In May 2016, the government organised a national seminar in the national capital on gauvansh (cow progeny) and gaushalas with the objective of discussing government schemes for cow protection and conservation. The programme coincided with the second anniversary of the National Democratic Alliance’s victory in the Lok Sabha election. The participants included non-governmental organisations, religious groups and owners of gaushalas. The issue of grazing lands being sold off for real estate business was raised, and the meeting, according to media reports, turned acrimonious. There were protests as some of the experts roped in by the government spoke in English; there was also anger reportedly because the kit provided to the participants had the pictures of the Jersey cow on it instead of a desi breed. It was here that Minister for Environment and Forest and Climate Change Prakash Javadekar made an assurance that his Ministry was working on a plan to protect gochar bhoomi, or grazing land.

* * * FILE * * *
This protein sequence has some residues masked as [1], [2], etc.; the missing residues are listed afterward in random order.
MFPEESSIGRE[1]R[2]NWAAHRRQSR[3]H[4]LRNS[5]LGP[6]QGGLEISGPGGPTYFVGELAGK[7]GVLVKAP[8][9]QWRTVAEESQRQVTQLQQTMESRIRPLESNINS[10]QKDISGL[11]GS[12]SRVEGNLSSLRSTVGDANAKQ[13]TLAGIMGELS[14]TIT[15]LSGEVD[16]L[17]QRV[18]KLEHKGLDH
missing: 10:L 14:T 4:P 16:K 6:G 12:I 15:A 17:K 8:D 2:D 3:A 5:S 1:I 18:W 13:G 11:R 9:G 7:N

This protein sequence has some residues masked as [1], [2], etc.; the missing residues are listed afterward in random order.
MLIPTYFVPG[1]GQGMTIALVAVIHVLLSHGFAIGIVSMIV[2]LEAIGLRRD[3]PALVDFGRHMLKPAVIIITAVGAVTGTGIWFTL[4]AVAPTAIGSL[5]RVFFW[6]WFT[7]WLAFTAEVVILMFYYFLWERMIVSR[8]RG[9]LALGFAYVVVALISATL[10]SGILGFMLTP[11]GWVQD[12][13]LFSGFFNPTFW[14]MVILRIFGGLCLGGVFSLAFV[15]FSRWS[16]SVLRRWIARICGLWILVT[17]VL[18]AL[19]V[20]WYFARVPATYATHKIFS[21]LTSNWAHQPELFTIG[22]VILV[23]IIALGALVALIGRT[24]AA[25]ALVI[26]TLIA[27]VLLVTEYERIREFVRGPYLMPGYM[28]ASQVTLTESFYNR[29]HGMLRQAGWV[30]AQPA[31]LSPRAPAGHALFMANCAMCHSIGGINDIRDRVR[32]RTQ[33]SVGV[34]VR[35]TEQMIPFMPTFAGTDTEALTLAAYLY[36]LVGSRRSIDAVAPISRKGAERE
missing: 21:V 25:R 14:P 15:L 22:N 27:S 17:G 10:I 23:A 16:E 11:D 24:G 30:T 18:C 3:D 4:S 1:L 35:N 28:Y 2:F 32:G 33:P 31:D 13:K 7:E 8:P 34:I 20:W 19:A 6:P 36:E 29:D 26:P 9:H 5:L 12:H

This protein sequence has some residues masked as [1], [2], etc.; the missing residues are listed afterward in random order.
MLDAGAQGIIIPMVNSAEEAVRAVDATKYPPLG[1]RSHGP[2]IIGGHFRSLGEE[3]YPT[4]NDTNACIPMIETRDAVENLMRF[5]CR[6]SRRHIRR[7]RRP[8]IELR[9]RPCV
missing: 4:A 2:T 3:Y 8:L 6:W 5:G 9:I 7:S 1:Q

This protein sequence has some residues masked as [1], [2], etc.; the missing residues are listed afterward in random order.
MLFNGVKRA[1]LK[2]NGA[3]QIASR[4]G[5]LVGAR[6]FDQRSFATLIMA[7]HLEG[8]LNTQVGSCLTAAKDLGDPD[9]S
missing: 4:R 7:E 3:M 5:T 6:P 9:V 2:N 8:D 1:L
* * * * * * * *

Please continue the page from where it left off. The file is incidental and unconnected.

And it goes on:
The cow and its emotive appeal may have been used for divisive and narrow political ends, but there is a growing restiveness among those like Gopal Das and others who have campaigned for and voted for the BJP. This yawning gap between what was promised and what is delivered on the ground is what riles them.

Sign in to Unlock member-only benefits!
  • Bookmark stories to read later.
  • Comment on stories to start conversations.
  • Subscribe to our newsletters.
  • Get notified about discounts and offers to our products.
Sign in


Comments have to be in English, and in full sentences. They cannot be abusive or personal. Please abide to our community guidelines for posting your comment